Violence has again shaken the Afghan capital as two prominent political figures were killed in a siege on Sunday. The former governor of Uruzgan province, Jan Mohammad Khan and a member of parliament from Uruzgan, Mohammad Hashem Watanwal were both assassinated in Jan Mohammad Khan's home in the Karte Char district of Kabul in a night-time raid.
At least two armed assailants invaded the home of the powerful figure and close ally to President Hamid Karzai at around 8.00pm and battled with police for more than two hours before unconfirmed reports that one attacker was killed and another committed suicide. One of Jan Mohammad Khan's sons was also killed in the attack and several family members were held hostage. The siege shut down almost the entire city with police blocking off all roads leading to the area.
The brazen attack is the second in less than a week on high profile figures connected with Hamid Karzai. On 12 July the half brother of the President, Ahmed Wali Karzai was killed by his bodyguard in Kandahar. The actual motive behind the murder remains uncertain, although the Taliban have claimed responsibility for Wali Karzai's death.
The Taliban have already claimed responsibility for the deaths of Jan Mohammad Khan and Mohammad Hashem Watanwal.
The attack comes on the day that international security forces begin their phased transition to their Afghan counterparts. The comparatively peaceful Hazara province of Bamiyan was today handed over to the Afghan National Army.
The recent attack on the Intercontinental Hotel on 1 July and now this one comes at a time when international forces are starting to withdraw troops from the country. 10,000 of America's 100,000 strong military contingent are to leave Afghanistan by the end of this year. Canada will withdraw the bulk of their 3,000 troops from Kandahar in July 2011 as part of a parliamentary pledge made in 2008 and Prime Minister Stephen Harper's belief that with the death of Osama Bin Laden, Afghanistan is no longer a global source of terrorism.
Despite the international push to reduce troop numbers in Afghanistan, Prime Minister Julia Gillard has made no such commitment on withdrawing any of Australia's 1,500 military personnel from the southern Uruzgan province. Australian soldiers have been in Uruzgan since 2002 helping to build the capacity of the Afghan National Army and Police and being involved in the Provincial Reconstruction Taskforce (PRT).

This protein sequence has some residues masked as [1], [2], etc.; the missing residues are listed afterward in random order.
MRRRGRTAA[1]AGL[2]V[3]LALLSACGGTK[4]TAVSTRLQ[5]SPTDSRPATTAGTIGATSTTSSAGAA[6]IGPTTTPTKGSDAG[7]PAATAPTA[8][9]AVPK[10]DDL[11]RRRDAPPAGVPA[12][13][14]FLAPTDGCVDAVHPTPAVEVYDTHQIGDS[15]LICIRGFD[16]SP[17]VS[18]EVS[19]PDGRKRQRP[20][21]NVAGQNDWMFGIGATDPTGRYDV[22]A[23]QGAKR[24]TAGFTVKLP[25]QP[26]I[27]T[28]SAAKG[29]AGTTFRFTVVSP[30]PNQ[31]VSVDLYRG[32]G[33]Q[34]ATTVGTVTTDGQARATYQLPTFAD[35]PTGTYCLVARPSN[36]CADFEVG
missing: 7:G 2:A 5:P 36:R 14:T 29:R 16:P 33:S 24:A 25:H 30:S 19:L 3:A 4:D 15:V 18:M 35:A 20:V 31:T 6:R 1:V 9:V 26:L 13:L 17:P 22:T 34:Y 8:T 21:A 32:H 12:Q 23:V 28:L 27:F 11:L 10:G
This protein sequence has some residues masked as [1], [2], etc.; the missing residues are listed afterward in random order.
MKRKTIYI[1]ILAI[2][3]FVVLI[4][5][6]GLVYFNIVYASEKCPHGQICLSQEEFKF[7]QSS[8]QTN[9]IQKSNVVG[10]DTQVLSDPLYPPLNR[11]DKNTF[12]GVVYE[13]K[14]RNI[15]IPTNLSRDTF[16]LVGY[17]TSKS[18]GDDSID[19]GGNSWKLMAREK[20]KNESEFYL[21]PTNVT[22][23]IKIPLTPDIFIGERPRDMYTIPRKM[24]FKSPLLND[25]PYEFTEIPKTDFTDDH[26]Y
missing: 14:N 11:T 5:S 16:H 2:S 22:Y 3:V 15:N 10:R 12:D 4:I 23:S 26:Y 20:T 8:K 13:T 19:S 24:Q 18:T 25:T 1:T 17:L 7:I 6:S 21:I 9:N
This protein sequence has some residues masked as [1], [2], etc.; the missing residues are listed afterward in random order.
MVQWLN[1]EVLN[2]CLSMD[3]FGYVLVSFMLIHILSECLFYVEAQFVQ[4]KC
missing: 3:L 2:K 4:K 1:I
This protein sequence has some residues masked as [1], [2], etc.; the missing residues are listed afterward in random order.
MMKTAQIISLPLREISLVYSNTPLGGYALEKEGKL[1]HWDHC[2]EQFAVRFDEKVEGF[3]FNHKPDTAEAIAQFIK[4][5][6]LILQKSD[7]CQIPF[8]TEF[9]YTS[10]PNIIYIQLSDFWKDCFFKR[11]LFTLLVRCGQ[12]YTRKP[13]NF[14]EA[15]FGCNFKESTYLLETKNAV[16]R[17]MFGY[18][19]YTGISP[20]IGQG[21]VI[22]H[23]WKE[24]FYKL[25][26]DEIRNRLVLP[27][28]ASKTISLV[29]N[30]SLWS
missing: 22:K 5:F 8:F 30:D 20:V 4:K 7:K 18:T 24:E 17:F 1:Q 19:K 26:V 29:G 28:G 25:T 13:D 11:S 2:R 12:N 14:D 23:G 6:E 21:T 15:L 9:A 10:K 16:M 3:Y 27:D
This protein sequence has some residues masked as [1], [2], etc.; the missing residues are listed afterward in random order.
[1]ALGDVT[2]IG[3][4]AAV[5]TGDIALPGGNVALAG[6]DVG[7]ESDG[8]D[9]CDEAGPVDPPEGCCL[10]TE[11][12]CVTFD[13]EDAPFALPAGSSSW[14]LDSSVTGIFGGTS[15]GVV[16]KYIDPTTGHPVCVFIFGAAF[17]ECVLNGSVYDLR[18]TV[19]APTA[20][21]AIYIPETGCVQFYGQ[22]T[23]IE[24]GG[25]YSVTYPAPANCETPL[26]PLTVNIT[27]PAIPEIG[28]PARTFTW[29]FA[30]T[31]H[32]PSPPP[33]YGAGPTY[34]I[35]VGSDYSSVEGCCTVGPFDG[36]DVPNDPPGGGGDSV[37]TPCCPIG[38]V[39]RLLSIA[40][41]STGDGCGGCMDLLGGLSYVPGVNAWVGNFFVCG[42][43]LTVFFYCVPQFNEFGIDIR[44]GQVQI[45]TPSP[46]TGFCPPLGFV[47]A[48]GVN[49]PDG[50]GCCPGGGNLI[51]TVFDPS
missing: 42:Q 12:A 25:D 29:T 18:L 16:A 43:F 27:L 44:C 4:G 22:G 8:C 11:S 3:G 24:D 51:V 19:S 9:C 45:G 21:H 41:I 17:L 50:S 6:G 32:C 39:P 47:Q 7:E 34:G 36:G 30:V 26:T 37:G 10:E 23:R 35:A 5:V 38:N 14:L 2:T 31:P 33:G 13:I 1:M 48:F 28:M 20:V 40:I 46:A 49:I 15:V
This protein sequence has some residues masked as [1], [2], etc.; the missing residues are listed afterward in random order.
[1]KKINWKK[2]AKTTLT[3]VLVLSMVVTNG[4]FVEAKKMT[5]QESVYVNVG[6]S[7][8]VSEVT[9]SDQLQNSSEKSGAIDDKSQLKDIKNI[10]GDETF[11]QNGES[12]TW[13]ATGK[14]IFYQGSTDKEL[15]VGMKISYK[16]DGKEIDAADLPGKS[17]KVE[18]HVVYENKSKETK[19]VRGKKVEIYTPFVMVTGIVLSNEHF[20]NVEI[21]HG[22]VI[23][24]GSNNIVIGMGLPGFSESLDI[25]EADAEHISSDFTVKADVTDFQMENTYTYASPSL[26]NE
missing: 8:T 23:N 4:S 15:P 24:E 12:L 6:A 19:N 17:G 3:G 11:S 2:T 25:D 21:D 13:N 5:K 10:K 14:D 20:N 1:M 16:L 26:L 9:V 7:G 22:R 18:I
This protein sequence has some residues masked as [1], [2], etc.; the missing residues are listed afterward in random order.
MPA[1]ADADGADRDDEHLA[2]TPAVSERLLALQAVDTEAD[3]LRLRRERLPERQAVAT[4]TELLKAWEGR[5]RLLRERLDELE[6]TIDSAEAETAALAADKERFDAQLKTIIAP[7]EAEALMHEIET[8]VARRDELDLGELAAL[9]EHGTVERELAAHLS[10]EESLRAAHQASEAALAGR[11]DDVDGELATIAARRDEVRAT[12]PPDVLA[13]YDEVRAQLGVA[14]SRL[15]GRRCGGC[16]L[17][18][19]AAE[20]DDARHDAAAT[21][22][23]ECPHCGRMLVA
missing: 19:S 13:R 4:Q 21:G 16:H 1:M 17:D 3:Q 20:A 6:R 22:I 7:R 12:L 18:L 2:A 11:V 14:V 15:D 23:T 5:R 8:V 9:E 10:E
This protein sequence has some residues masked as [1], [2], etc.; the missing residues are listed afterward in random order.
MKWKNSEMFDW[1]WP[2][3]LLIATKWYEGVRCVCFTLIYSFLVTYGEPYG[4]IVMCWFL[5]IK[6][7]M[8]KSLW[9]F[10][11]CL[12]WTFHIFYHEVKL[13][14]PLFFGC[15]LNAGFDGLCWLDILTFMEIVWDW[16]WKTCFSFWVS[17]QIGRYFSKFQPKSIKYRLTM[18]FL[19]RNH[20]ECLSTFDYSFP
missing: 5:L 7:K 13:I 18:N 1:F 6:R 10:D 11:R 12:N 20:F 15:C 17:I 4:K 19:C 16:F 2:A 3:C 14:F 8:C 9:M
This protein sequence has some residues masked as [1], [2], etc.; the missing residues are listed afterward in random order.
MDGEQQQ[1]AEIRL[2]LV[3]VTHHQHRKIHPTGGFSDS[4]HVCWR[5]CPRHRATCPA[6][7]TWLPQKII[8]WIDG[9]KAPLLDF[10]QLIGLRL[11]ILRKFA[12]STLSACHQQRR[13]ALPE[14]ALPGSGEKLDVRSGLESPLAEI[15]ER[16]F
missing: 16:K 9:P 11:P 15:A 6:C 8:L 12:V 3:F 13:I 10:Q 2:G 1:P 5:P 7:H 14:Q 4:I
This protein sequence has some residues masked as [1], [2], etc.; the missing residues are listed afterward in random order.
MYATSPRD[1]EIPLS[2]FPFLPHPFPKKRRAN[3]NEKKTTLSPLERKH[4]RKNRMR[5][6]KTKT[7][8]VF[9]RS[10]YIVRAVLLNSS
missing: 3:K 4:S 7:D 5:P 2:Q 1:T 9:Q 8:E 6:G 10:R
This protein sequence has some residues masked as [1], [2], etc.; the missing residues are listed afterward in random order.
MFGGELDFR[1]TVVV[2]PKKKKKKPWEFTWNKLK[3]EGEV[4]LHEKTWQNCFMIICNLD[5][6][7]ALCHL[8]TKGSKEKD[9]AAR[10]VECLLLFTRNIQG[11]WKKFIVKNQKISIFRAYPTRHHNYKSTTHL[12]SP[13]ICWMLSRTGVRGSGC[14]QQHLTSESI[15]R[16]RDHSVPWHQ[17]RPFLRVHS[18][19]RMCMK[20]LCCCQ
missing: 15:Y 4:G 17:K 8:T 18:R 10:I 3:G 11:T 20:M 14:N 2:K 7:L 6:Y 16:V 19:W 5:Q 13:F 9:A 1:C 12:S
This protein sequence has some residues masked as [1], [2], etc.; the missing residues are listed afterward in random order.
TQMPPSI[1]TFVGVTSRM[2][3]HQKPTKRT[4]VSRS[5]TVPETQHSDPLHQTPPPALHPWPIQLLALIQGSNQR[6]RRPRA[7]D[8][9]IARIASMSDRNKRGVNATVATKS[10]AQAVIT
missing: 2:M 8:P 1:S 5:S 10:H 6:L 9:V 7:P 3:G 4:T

With this latest attack against key officials connected to Uruzgan, one wonders whether this poorly developed province will gain increasing importance in the fight against the Taliban. The heart of the Taliban insurgency has always been thought of as Kandahar in the country's south. The neighbouring province of Helmand has also been a location of frequent attacks.
The pattern of targeted attacks against key officials of the Karzai clan points to a deliberate move by the Taliban to threaten the President's inner circle. Jan Mohammad Khan was also a member of Karzai's Popalzai tribe from Kandahar. Although Karzai was born in Kandahar and then moved to India and Quetta in Pakistan during the Taliban reign, Uruzgan is regarded as the place where he began his ascendancy to power. It was here that Karzai formed the close political and tribal associations that would eventually secure his role as the controversially elected leader of Afghanistan. This has been documented by Dutch journalist Bette Dam in her book Expedition Uruzgan.
Australia is contributing AU$1.2 billion of defence spending on the country to counter insurgency movements in Uruzgan and an additional AU$106 million on development aid. Australian efforts in Uruzgan may have increasing importance in countering the volatility coming from the south of Afghanistan.
Although widely regarded as a corrupt man,Wali Karzai was credited with maintaining the balance of power in Kandahar. He was consulted often by NATO officials due to his connections with warlords, Government figures and key representatives in Kandahar. His death represents a major blow to security attempts in the region. With Uruzgan bordering Kandahar province, it's location will now be strategic in cordoning the perceived chaos that will arise, triggered by the death of such a powerful figure.
There is no doubt that after decades of war Afghanistan still remains a tribal society. The Taliban's latest attacks are a concerted attempt to infiltrate Karzai's 'tribe'. Many of Karzai's connections are related to Uruzgan. The proximity of this province to Kandahar and the growing hostility in the south mean that insurgency attempts in Uruzgan will continue for many years to come.
The Prime Minister has not unequivocally committed to a complete troop withdrawal to Afghanistan increasing by 50% from 2010-2011, it is clear that Australia is going to be in Afghanistan for the long run…perhaps for longer than any other country intends to stay.
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